Officials Say EEE Remains A Threat Until A Hard Frost. What Is That Exactly?

in Featured, In The News
October 17th, 2019

So far this year, 12 people have contracted Eastern equine encephalitis virus, or EEE, in Massachusetts, and as of Friday, four of those people have died from the disease.

The latest death was Scott Mosman, a 58-year-old man from Taunton, whose family says he first got sick on Sept. 6.

While Mosman’s infection happened more than a month ago — and the latest confirmed human patient with EEE fell ill on Sept. 15 — officials said the risk for EEE and other mosquito-borne illnesses stays elevated until a “hard frost.”

Dr. Catherine Brown, state epidemiologist for the Department of Public Health, told WBUR in an interview last month that most human cases usually happen before Sept. 15.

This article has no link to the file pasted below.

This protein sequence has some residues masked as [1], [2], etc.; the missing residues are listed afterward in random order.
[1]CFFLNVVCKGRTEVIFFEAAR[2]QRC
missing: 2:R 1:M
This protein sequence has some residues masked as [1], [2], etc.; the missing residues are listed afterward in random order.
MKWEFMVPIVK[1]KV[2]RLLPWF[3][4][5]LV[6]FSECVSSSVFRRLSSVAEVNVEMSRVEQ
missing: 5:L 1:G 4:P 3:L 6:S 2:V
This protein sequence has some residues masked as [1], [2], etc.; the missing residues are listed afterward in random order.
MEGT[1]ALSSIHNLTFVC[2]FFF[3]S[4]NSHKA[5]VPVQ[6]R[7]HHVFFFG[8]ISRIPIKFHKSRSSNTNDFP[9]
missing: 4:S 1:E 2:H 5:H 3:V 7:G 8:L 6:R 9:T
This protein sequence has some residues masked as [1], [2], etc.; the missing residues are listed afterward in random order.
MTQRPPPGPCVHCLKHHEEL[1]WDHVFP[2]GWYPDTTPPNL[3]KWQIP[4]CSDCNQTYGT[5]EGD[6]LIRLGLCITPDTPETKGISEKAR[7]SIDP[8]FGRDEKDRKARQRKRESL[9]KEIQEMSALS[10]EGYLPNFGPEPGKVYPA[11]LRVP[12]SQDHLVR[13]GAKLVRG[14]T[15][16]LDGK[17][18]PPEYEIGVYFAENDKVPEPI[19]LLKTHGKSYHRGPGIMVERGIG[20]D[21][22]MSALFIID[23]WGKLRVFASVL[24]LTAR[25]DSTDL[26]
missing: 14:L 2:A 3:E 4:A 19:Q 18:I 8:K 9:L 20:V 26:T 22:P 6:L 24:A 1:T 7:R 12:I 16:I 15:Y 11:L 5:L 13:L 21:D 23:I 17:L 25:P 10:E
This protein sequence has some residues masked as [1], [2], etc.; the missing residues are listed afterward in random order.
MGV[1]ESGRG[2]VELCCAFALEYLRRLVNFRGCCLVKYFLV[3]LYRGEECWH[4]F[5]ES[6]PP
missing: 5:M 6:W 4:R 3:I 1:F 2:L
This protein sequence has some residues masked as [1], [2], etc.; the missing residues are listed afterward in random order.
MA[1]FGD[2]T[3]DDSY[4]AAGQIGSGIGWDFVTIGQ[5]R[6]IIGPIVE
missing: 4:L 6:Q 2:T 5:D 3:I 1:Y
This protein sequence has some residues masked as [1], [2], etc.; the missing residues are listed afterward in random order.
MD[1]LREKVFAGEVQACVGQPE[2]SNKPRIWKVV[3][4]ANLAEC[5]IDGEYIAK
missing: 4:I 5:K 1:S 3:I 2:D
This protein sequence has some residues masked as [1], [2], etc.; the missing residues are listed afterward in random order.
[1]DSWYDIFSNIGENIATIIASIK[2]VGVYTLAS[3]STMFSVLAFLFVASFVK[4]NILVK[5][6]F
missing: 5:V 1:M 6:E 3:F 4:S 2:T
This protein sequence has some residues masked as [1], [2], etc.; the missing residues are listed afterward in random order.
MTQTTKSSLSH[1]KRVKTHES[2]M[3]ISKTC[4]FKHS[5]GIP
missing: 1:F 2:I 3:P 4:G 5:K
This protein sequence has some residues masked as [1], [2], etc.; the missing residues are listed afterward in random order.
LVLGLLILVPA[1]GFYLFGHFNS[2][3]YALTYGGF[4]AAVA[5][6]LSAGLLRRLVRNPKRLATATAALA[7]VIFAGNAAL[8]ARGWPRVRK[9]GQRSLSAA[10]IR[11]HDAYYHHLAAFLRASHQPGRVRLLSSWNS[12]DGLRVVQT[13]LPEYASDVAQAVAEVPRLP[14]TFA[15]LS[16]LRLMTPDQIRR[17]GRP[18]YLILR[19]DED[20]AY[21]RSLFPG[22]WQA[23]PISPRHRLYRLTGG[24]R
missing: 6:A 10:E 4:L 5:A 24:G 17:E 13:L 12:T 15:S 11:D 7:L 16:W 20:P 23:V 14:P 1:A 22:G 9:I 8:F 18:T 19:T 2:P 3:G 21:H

“We’re past that now, but that’s just the vast majority of cases, not all of them,” she said. “Some mosquitoes — and some are still infected — will persist until a hard frost.”

This notion that the risk for mosquito-borne illnesses like EEE and West Nile virus remains until a “hard frost” is an oft-quoted — if somewhat vague — piece of guidance from public health officials and researchers.

“We hear the term a lot, and I don’t know if there’s a hard definition for ‘hard frost,’ ” said Tonya Colpitts, a microbiologist at Boston University School of Medicine.

Click to read full article on WBUR CommonHealth